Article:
Postprint version. Published in Physica B: Condensed Matter, Volume 275, Issue 1-3, January 1, 2000, pages 138-141. The definitive version can be found online at At the time of publication, the author Mohammad N.Noori was affiliated with Worcester Polytechnic Institute. Currently, July 2008, he is the Dean of the College of Engineering at California Polytechnic State University - San Luis Obispo.
At the time of publication, the author Mohammad N.Noori was affiliated with Worcester Polytechnic Institute. Currently, July 2008, he is the Dean of the College of Engineering at California Polytechnic State University - San Luis Obispo.
Intelligent and adaptive material systems and structures have become very important in engineering applications. The basic characteristic of these systems is the ability to adapt to the environmental conditions. A new class of materials with promising applications in structural and mechanical systems is shape memory alloy (SMA). The mechanical behavior of shape memory alloys in particular shows a strong dependence on temperature. This property provides opportunities for the utilization of SMAs in actuators or energy dissipation devices. However, the behavior of systems containing shape memory components under random excitation has not yet been addressed in the literature. Such a study is important to verify the feasibility of using SMAs in structural systems. In this work a nondeterministic study of the dynamic behavior of a single-degree-of-freedom (SDOF) mechanical system, having a Nitinol spring as a restoring force element is presented. The SMA spring is characterized using a one-dimensional phenomenological constitutive model based on the classical Devonshire theory. Response statistics for zero mean random vibration of the SDOF under a wide range of temperature is obtained. Furthermore, nonzero mean analysis of these systems is carried out.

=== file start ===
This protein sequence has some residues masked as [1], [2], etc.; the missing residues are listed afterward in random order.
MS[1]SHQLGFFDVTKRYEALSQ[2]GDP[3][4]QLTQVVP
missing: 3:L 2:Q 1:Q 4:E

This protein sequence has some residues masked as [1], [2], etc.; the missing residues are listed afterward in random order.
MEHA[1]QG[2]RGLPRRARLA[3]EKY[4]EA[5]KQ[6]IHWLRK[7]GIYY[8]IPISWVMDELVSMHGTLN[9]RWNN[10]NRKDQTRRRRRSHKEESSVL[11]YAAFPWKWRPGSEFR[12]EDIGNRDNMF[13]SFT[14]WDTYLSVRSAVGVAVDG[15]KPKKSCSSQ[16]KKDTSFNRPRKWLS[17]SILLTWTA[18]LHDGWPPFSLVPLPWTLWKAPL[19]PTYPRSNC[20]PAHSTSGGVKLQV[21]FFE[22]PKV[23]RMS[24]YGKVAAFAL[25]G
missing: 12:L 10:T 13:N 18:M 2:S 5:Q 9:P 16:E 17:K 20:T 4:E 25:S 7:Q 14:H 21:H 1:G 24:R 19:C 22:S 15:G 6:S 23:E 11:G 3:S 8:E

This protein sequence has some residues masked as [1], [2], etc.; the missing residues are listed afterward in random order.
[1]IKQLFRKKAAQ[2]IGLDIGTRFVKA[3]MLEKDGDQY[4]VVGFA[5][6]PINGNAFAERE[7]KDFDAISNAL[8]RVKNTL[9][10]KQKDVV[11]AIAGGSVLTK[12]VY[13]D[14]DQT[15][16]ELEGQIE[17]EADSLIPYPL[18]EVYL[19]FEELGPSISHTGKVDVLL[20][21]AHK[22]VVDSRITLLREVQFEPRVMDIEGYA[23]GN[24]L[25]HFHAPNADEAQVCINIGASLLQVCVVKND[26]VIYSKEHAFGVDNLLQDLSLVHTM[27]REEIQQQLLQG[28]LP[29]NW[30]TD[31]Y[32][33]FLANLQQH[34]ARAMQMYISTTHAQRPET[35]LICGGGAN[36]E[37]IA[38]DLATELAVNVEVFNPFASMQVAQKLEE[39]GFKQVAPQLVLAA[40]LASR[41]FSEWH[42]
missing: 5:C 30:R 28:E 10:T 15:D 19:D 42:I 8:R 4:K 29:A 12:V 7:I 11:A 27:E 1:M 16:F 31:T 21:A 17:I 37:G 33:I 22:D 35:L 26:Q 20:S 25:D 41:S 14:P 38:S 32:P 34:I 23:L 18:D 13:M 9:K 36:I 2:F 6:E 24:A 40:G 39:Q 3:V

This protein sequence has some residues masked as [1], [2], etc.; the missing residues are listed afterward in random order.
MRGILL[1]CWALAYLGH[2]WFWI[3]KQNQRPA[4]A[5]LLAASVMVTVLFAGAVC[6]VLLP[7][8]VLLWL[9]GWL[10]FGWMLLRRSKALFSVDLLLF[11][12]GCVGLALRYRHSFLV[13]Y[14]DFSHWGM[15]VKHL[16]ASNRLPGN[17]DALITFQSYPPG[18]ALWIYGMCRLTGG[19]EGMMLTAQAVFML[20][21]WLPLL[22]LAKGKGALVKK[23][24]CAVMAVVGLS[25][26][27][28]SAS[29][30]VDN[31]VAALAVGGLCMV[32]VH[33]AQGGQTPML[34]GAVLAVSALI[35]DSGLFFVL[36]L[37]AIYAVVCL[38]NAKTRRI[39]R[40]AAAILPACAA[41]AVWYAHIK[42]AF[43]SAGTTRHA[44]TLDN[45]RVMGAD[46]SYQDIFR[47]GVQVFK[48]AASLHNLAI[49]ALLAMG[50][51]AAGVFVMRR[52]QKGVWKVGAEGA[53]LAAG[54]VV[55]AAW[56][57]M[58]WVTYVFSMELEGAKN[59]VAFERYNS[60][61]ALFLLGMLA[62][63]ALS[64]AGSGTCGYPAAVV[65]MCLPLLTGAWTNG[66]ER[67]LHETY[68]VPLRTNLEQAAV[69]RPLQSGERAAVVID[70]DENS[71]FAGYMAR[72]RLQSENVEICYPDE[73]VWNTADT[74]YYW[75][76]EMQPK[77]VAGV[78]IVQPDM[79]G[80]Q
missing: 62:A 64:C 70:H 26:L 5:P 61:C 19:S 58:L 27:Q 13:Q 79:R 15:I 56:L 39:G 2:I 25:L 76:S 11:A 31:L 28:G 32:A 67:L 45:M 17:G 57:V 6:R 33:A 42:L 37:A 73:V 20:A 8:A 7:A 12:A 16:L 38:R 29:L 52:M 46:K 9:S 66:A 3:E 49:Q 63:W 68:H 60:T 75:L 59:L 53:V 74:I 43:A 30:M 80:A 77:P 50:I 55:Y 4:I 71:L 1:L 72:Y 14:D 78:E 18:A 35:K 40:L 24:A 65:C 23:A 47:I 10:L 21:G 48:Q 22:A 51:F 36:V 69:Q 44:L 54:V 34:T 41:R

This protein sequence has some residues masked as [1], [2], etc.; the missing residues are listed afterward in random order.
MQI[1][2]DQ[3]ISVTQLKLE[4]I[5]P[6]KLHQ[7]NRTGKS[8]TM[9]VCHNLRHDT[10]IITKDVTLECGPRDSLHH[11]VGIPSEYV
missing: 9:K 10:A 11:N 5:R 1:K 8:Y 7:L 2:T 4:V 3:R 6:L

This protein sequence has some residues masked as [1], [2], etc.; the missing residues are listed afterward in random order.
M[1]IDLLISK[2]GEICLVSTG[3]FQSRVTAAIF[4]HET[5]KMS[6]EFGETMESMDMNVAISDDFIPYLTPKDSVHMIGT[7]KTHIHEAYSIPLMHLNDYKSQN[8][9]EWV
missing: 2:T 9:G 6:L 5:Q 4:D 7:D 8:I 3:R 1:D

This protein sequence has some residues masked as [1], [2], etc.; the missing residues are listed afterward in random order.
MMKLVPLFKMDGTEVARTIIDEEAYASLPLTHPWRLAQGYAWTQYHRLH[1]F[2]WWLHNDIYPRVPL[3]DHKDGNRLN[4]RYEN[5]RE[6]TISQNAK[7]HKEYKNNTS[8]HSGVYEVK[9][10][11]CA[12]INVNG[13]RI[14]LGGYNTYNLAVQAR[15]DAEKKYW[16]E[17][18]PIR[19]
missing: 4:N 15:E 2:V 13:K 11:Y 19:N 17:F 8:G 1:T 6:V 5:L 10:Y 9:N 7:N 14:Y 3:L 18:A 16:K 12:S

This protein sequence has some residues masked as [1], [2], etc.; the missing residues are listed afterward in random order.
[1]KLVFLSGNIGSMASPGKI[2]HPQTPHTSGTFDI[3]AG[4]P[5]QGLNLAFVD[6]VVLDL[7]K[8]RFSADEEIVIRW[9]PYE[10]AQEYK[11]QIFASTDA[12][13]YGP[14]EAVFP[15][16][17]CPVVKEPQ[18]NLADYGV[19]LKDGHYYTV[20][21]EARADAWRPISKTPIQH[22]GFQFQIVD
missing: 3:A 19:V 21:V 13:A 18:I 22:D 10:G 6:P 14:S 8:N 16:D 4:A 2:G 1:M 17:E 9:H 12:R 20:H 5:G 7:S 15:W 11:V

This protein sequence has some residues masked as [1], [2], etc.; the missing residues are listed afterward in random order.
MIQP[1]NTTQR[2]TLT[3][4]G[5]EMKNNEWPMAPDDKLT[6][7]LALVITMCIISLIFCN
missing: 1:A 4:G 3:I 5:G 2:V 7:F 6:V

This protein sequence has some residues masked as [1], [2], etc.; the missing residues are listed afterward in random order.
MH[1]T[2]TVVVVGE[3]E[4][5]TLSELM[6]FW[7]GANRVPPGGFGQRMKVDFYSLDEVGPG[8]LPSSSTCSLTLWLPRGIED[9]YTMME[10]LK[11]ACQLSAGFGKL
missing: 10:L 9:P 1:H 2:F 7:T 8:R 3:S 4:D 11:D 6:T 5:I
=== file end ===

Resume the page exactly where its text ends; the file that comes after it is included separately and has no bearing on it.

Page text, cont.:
Civil and Environmental Engineering